Thursday 30 April 2009

The Dictionary Game and The Boy Who likes Chocolate

The Joys of ChocoLATE Angus, sixteen - who likes chocolate - has been feeling restless after a year of living industriously in preparation for pending GCSEs  and more latterly deprived by temporary injury of the explosive relief of his beloved rugby.

The really hard times begin when the exams are done and dusted.  Being advised to rest!  chill!  take it easy! is difficult when one has a black hole in a head which had - until very recently - been packed with facts and figures, concepts and theories, poems, plays and sophisticated equations. Games on TV and occasional sessions with the guitar go nowhere near filling the black hole in the head. And this, I feel,  is where the restlessness comes in.

I want to help, and - being the pedant I am - I suggest a bit of challenging reading to fill the black hole. I have  just been reading about the Dead Sea Scrolls (research for  At The Villa d’Estella)   and had come upon a very sharp series of Very Short Guides by OUP,  including one very well written one on my subject, by Timothy H Lim.  In the back of the book is a very comprehensive list of subjects from Archaeology to Machiavelli, from World Music to The Russian Revolution.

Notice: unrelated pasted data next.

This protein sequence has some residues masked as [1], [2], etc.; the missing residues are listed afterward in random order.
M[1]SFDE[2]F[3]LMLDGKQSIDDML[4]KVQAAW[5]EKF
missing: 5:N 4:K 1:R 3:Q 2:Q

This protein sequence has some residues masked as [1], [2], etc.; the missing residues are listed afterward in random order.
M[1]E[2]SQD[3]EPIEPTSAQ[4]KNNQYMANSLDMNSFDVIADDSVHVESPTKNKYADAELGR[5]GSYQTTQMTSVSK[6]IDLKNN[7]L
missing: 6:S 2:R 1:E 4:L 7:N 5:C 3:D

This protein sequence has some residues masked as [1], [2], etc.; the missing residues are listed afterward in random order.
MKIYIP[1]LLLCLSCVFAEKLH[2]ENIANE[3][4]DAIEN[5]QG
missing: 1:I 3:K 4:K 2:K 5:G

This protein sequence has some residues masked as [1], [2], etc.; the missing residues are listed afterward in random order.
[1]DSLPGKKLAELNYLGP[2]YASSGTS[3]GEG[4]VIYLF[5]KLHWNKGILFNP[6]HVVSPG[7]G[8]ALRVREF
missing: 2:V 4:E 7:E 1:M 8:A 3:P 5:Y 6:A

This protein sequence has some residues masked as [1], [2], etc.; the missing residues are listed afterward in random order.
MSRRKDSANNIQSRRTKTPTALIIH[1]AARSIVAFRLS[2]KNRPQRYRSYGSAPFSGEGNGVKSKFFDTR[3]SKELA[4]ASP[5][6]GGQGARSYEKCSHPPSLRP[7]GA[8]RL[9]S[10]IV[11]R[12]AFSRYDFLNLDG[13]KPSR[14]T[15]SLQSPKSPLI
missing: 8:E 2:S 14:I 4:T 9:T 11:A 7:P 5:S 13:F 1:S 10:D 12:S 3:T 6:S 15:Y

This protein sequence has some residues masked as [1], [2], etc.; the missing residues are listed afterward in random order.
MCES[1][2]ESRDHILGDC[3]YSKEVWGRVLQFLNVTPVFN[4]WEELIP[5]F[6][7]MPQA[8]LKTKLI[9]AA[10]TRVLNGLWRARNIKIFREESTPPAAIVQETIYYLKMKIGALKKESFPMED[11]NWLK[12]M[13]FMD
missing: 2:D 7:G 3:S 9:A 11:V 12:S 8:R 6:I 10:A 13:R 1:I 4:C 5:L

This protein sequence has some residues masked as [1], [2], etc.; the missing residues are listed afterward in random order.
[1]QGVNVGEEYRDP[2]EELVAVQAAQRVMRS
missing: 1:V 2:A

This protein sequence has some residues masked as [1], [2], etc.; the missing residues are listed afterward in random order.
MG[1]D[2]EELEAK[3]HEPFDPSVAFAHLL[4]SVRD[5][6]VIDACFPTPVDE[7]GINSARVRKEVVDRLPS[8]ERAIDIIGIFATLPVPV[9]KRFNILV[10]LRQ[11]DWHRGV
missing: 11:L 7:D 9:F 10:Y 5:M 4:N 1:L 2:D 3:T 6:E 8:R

The chocolate eater gets his eye  on the VSG s to Philosophy, to Consciousness, and to Logic. Then, while the little books whirr here from the Planet Amazon, he picks up from my shelves Fear of Freedom by the wonderful Erich Fromm.   As he gets stuck into this book he whoops with delight, discovering that Erich Fromm has  ideas that fit in with his own – sometimes very original – worldview. Then the little books arrive and the whoops continue right  through the consumption of  the books on Philosophy, Logic  and Consciousness. 

Then one day he throws the last little book aside and asks I fancy playing a game ‘for a bit of a rest’? He calls it The Dictionary Game. He’ll pick ten words at random and test me on them and I have to pick ten words to test him. And so on. We amaze ourselves with how many words we actually seem to know.

Then something strikes me and I tell Angus that when I was even younger than he is, my mother used to play this very game with my brothers and sister and me.  That was in a tiny  house a tenth of this size of this one, where the  money was in very much shorter supply than the love and the language.